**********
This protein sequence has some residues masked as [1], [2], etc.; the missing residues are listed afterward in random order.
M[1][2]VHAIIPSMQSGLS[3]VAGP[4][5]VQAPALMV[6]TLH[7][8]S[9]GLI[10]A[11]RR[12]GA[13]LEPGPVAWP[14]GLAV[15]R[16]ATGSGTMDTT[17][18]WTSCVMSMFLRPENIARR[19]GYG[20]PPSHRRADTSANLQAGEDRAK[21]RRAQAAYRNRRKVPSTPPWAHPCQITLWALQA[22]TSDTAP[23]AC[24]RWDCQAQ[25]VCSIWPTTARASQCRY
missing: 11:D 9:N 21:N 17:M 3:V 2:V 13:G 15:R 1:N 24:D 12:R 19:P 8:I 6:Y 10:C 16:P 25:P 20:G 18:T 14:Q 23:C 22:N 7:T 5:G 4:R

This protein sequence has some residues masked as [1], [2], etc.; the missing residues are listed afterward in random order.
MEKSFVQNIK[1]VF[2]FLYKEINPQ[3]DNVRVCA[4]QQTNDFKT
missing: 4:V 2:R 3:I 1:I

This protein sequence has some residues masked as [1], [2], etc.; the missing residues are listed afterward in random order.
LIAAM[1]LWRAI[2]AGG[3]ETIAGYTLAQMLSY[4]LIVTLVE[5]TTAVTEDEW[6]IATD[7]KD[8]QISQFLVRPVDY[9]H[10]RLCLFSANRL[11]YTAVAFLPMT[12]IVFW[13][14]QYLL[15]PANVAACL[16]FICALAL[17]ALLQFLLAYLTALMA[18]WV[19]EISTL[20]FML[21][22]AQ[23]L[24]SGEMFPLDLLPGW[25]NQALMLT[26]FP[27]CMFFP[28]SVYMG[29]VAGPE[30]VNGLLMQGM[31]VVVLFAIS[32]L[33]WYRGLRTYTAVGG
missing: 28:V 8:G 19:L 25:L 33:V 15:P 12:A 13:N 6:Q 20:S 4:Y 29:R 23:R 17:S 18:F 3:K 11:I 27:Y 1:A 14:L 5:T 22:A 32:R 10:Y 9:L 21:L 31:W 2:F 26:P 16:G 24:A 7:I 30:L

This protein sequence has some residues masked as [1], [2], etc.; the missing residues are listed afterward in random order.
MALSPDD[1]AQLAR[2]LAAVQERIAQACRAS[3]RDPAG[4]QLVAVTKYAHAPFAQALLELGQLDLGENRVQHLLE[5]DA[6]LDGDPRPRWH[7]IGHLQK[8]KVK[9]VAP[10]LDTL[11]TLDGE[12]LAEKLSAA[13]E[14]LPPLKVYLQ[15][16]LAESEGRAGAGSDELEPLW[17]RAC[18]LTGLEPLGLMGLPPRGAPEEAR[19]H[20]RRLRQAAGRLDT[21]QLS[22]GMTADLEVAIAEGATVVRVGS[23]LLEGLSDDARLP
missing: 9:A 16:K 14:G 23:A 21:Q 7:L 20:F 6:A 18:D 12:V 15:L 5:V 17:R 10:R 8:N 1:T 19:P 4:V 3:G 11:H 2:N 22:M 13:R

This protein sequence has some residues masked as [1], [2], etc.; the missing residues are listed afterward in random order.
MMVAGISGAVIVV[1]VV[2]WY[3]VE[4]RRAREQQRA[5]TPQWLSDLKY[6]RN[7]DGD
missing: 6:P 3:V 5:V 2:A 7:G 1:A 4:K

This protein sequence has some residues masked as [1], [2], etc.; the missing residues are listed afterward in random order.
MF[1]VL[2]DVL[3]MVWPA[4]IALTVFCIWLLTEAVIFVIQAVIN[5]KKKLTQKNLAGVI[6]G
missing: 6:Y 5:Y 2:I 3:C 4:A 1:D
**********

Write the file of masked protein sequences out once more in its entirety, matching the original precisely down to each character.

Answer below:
This protein sequence has some residues masked as [1], [2], etc.; the missing residues are listed afterward in random order.
M[1][2]VHAIIPSMQSGLS[3]VAGP[4][5]VQAPALMV[6]TLH[7][8]S[9]GLI[10]A[11]RR[12]GA[13]LEPGPVAWP[14]GLAV[15]R[16]ATGSGTMDTT[17][18]WTSCVMSMFLRPENIARR[19]GYG[20]PPSHRRADTSANLQAGEDRAK[21]RRAQAAYRNRRKVPSTPPWAHPCQITLWALQA[22]TSDTAP[23]AC[24]RWDCQAQ[25]VCSIWPTTARASQCRY
missing: 11:D 9:N 21:N 17:M 3:V 2:V 13:G 15:R 1:N 24:D 12:R 19:P 8:I 6:Y 10:C 16:P 25:P 20:G 18:T 14:Q 23:C 22:N 7:T 5:G 4:R

This protein sequence has some residues masked as [1], [2], etc.; the missing residues are listed afterward in random order.
MEKSFVQNIK[1]VF[2]FLYKEINPQ[3]DNVRVCA[4]QQTNDFKT
missing: 4:V 2:R 3:I 1:I

This protein sequence has some residues masked as [1], [2], etc.; the missing residues are listed afterward in random order.
LIAAM[1]LWRAI[2]AGG[3]ETIAGYTLAQMLSY[4]LIVTLVE[5]TTAVTEDEW[6]IATD[7]KD[8]QISQFLVRPVDY[9]H[10]RLCLFSANRL[11]YTAVAFLPMT[12]IVFW[13][14]QYLL[15]PANVAACL[16]FICALAL[17]ALLQFLLAYLTALMA[18]WV[19]EISTL[20]FML[21][22]AQ[23]L[24]SGEMFPLDLLPGW[25]NQALMLT[26]FP[27]CMFFP[28]SVYMG[29]VAGPE[30]VNGLLMQGM[31]VVVLFAIS[32]L[33]WYRGLRTYTAVGG
missing: 28:V 8:G 19:L 25:L 33:V 15:P 12:A 13:N 6:Q 20:S 4:Y 29:R 23:R 17:S 18:F 3:K 11:I 27:Y 1:A 14:L 5:T 22:A 32:R 10:Y 9:L 21:L 31:W 2:F 26:P 16:G 24:A 7:I 30:L

This protein sequence has some residues masked as [1], [2], etc.; the missing residues are listed afterward in random order.
MALSPDD[1]AQLAR[2]LAAVQERIAQACRAS[3]RDPAG[4]QLVAVTKYAHAPFAQALLELGQLDLGENRVQHLLE[5]DA[6]LDGDPRPRWH[7]IGHLQK[8]KVK[9]VAP[10]LDTL[11]TLDGE[12]LAEKLSAA[13]E[14]LPPLKVYLQ[15][16]LAESEGRAGAGSDELEPLW[17]RAC[18]LTGLEPLGLMGLPPRGAPEEAR[19]H[20]RRLRQAAGRLDT[21]QLS[22]GMTADLEVAIAEGATVVRVGS[23]LLEGLSDDARLP
missing: 9:A 16:K 14:G 23:A 21:Q 7:L 20:F 6:A 18:D 12:V 15:L 5:V 17:R 10:R 8:N 1:T 19:P 4:V 3:G 11:H 2:N 22:M 13:R

This protein sequence has some residues masked as [1], [2], etc.; the missing residues are listed afterward in random order.
MMVAGISGAVIVV[1]VV[2]WY[3]VE[4]RRAREQQRA[5]TPQWLSDLKY[6]RN[7]DGD
missing: 6:P 3:V 5:V 2:A 7:G 1:A 4:K

This protein sequence has some residues masked as [1], [2], etc.; the missing residues are listed afterward in random order.
MF[1]VL[2]DVL[3]MVWPA[4]IALTVFCIWLLTEAVIFVIQAVIN[5]KKKLTQKNLAGVI[6]G
missing: 6:Y 5:Y 2:I 3:C 4:A 1:D